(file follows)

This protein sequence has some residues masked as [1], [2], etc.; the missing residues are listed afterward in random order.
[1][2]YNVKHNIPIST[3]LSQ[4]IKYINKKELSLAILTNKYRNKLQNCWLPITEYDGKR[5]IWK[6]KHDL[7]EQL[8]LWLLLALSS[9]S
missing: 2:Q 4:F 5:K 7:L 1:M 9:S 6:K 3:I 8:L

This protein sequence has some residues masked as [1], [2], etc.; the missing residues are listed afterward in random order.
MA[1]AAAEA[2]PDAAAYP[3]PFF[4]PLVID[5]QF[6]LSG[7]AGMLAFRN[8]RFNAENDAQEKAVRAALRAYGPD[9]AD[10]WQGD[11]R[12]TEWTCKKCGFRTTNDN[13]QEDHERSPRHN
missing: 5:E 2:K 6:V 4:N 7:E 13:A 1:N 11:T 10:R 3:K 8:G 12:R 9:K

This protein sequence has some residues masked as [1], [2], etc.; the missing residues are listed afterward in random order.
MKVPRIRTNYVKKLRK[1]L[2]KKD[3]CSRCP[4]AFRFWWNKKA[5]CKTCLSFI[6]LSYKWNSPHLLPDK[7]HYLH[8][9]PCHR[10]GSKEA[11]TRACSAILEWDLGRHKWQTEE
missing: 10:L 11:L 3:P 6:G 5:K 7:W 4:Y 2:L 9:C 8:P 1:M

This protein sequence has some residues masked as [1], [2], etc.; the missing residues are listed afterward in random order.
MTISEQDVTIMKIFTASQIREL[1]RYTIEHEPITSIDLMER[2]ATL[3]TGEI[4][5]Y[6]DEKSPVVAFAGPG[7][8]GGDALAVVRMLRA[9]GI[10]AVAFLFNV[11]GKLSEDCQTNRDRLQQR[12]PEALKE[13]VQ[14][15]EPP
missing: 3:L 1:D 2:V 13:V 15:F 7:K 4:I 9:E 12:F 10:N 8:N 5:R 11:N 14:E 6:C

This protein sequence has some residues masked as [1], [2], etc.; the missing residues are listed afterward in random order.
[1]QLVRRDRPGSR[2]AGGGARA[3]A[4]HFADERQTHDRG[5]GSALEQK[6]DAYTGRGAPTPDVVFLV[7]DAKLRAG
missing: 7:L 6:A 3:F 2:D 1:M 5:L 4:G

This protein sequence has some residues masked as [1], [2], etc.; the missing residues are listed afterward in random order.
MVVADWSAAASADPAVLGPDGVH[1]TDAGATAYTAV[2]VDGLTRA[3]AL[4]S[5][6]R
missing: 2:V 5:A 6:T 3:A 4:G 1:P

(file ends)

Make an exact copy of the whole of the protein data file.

This protein sequence has some residues masked as [1], [2], etc.; the missing residues are listed afterward in random order.
[1][2]YNVKHNIPIST[3]LSQ[4]IKYINKKELSLAILTNKYRNKLQNCWLPITEYDGKR[5]IWK[6]KHDL[7]EQL[8]LWLLLALSS[9]S
missing: 2:Q 4:F 5:K 7:L 1:M 9:S 6:K 3:I 8:L

This protein sequence has some residues masked as [1], [2], etc.; the missing residues are listed afterward in random order.
MA[1]AAAEA[2]PDAAAYP[3]PFF[4]PLVID[5]QF[6]LSG[7]AGMLAFRN[8]RFNAENDAQEKAVRAALRAYGPD[9]AD[10]WQGD[11]R[12]TEWTCKKCGFRTTNDN[13]QEDHERSPRHN
missing: 5:E 2:K 6:V 4:N 7:E 13:A 1:N 11:T 10:R 3:K 8:G 12:R 9:K

This protein sequence has some residues masked as [1], [2], etc.; the missing residues are listed afterward in random order.
MKVPRIRTNYVKKLRK[1]L[2]KKD[3]CSRCP[4]AFRFWWNKKA[5]CKTCLSFI[6]LSYKWNSPHLLPDK[7]HYLH[8][9]PCHR[10]GSKEA[11]TRACSAILEWDLGRHKWQTEE
missing: 10:L 11:L 3:P 6:G 5:K 7:W 4:Y 2:L 9:C 8:P 1:M

This protein sequence has some residues masked as [1], [2], etc.; the missing residues are listed afterward in random order.
MTISEQDVTIMKIFTASQIREL[1]RYTIEHEPITSIDLMER[2]ATL[3]TGEI[4][5]Y[6]DEKSPVVAFAGPG[7][8]GGDALAVVRMLRA[9]GI[10]AVAFLFNV[11]GKLSEDCQTNRDRLQQR[12]PEALKE[13]VQ[14][15]EPP
missing: 3:L 1:D 2:V 13:V 15:F 7:K 4:I 9:E 12:F 10:N 8:N 5:R 11:N 14:E 6:C

This protein sequence has some residues masked as [1], [2], etc.; the missing residues are listed afterward in random order.
[1]QLVRRDRPGSR[2]AGGGARA[3]A[4]HFADERQTHDRG[5]GSALEQK[6]DAYTGRGAPTPDVVFLV[7]DAKLRAG
missing: 7:L 6:A 3:F 2:D 1:M 5:L 4:G

This protein sequence has some residues masked as [1], [2], etc.; the missing residues are listed afterward in random order.
MVVADWSAAASADPAVLGPDGVH[1]TDAGATAYTAV[2]VDGLTRA[3]AL[4]S[5][6]R
missing: 2:V 5:A 6:T 3:A 4:G 1:P